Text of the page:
As for water, there are plenty of opportunities to filter water from the River Tone or various streams, but I’m not sure how healthy it is to drink water from lowland rivers surrounded by farms. It’s probably not. You’re probably better off drinking your own piss but again, there really aren’t many places to buy water and there are no taps so unless you’re passing the very few pubs during opening hours you have very few options. We took a chance and just filtered water at the fastest moving parts of the river we could find. I’ll let you know if our internal organs fall out of our arses at any point.
Right. We were knackered and oh my gosh, I never ached this much after the Isle of Wight Coast Path! Why am I in so much pain? Am I really just this unfit now? Is this my life? Did I have the audacity to age nine months since IOW and all of my muscles went into “everything will hurt forever” mode? We hobbled, literally hobbled, back into Taunton and I made the mistake of sitting down whilst Tarrant popped into the shop for car snacks for the drive back to Brighton. I seized up. I shit you not, my muscles pretty much decided that this was it and any further movement was out of the question. I wrenched myself off the wall and we dragged our broken bodies back to the car.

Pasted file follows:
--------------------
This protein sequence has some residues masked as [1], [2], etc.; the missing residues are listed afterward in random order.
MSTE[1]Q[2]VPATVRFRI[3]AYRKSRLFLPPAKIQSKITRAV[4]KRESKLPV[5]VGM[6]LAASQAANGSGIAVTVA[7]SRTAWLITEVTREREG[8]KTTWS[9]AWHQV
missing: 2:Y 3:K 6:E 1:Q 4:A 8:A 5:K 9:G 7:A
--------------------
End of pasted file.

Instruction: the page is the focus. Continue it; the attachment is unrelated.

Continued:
Something this walk highlighted was the fact that we need to address the weight of our gear. We’ve been investing in lighter weight stuff over lockdown so we really should be carrying less but I’m still carting a Sony A6000 around with me so I can pretend I’m a photographer in front of all the sheep, and we probably carry too much water. We ran out of water halfway around an 18 mile day hike last summer on the hottest day in the world, like, ever and now we’re scared to carry less than two litres, or 2.6 in my case. I think we could easily ditch a litre each unless we were somewhere notoriously dry. I could possibly relinquish some of my tech… but then again, probably not… we’ve got until April 2022 to get our kit dialled in and shed as much weight as possible before we hit the longest walk we’ve done; Eastbourne to Lands End to John O Groats.
Wellington to Taunton , Somerset, England
Activity: Walking the West Deane Way
Useful shit to know…
– If you’re planning on doing this trail I’d advise you to download a GPX of it and open it with an offline app such as Maps.me, or get yourself an OS map. It’s not that it’s not waymarked, it is, but it does miss some crucial turn offs. Actually there are a couple of different waymarks, and some of them are just stickers applied over public footpath markers, or directly to some manner of fence or stile.